Nescafé in Hanoi
When I got out of a train in Hanoi, I had around 20 bucks in my pocket. It was enough for a taxi downtown and some modest meals until I could get money transferred to my bank account. Back in Ho Chi Minh, I was tipped off about an affordable hostel located in the middle of the Hanoi Old Quarter, near the Hoàn Kiếm Lake. I could reach lots of sights by foot and diversify my diet, which for the last two days consisted of plain baguettes.
The hostel was tucked between unremarkable buildings in a back alley. I walked a few times past it before I saw the sign. When I asked about room rates at the reception, a young guy with matted hair waved in a relaxed way: “You can pay now, can pay later, it’s okay.” But what lured me to stay there, in the end, was free breakfast with unlimited coffee.
When I dropped my bag in a dormitory and got on the rooftop to break my baguette fast of the last two days, I discovered that I wasn’t the only smart face on that ship. One by one, sleepy and disheveled, other travelers climbed up the stairs and sat around the table that occupied the whole terrace.
Emilio, an Italian with perfect English and a PhD in history, had worked in the hills of the North Vietnam, cooking at a small restaurant, and was now waiting for his visa extension. There was also a student from the Czech Republic, two Brits taking a break from their jobs, and an English-language teacher from the U.S. All of them waiting for visas, tickets or new job offers.
Emilio squinted at his breakfast—a freshly fried omelet stuck between two pieces of soft, white bread—and dug into it.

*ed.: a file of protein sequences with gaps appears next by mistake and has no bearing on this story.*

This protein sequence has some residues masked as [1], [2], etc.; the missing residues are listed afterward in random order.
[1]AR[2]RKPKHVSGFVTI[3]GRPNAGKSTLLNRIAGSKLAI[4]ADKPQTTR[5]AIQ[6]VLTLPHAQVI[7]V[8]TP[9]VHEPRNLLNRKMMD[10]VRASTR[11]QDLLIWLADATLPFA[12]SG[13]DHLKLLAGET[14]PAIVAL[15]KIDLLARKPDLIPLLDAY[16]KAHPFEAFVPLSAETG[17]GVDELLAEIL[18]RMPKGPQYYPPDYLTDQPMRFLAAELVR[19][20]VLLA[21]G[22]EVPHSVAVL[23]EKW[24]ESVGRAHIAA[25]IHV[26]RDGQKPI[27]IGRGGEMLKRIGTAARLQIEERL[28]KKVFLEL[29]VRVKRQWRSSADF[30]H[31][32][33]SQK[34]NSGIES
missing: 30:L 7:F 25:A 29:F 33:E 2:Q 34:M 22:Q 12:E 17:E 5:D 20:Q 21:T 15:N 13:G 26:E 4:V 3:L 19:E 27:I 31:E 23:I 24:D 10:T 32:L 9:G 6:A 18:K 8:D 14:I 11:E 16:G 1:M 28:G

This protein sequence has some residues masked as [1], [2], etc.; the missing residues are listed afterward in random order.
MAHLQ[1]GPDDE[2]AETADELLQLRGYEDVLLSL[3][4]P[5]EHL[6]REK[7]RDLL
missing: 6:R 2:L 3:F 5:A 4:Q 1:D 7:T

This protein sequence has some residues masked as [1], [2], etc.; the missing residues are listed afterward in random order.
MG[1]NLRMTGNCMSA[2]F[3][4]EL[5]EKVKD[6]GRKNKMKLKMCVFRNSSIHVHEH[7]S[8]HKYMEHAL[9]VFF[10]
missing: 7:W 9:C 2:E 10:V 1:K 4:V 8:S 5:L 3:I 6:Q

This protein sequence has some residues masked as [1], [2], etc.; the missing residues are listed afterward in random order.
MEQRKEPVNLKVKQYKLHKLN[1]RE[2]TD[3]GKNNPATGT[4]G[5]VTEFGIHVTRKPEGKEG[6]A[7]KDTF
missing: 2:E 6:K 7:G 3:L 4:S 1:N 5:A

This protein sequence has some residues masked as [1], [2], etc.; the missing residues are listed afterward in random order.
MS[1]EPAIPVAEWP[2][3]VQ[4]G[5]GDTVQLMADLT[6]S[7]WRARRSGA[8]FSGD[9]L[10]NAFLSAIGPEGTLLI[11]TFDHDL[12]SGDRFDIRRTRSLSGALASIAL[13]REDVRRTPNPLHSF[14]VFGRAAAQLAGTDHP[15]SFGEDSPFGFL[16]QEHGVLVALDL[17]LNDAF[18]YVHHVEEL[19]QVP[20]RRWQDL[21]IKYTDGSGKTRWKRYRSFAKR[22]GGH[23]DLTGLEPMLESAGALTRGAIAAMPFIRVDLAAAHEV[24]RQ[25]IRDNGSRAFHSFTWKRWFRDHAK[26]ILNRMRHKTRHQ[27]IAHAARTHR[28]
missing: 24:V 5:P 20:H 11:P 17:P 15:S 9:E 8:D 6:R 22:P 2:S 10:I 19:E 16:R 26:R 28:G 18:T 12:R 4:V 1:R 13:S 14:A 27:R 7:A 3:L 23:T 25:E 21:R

“Bread-omelet, too?” the reception guy asked me.
“Just bread is fine, I’m vegan,” I said and sighed. Bread again.
The bread was soft and crunchy. Despite its plain taste, I liked it. It reminded me of Europe and home. Josh, a huge American in his forties, was also reminiscing about home. But he was better off here, he said.
The Brits found Vietnam amazing and tirelessly explored. “We were in that underground eatery yesterday, trying the snake,” they said. “We also got some of that poop-coffee.” The Old Quarter was full of shops advertising weasel coffee, which alluded to the famous and extremely expensive Indonesian coffee—kopi luwak—processed by civets. The weasel coffee was a chemical imitation of kopi luwak sold at a much cheaper price. On the rooftop, we were served a more banal sort of coffee: Nescafé.
Every morning, we emptied one pot after another, chatting, gossiping, and discussing our plans until the hostel management started ignoring our demands for refills. But by the time we were denied the next pot it was already midday and we dispersed on our daily activities, to be united next morning again.
In a few days, I got my money transfer and was ready to move on. Emilio got his extension, Josh found a new job with housing. The Brits and the Czech student exhausted all the sightseeing potential of Hanoi, but we stayed and stayed. “One more day,” I said. “I don’t wanna leave you guys,” said one of the Brits. And so we stayed a bit more, gathering around our bread-omelet with coffee every day until it was time to leave or ask for more visa extensions.
When I think of Hanoi now, I don’t remember those places of interest that I visited every day. But I remember that tiny rooftop and free Nescafé with bread as if it were yesterday.
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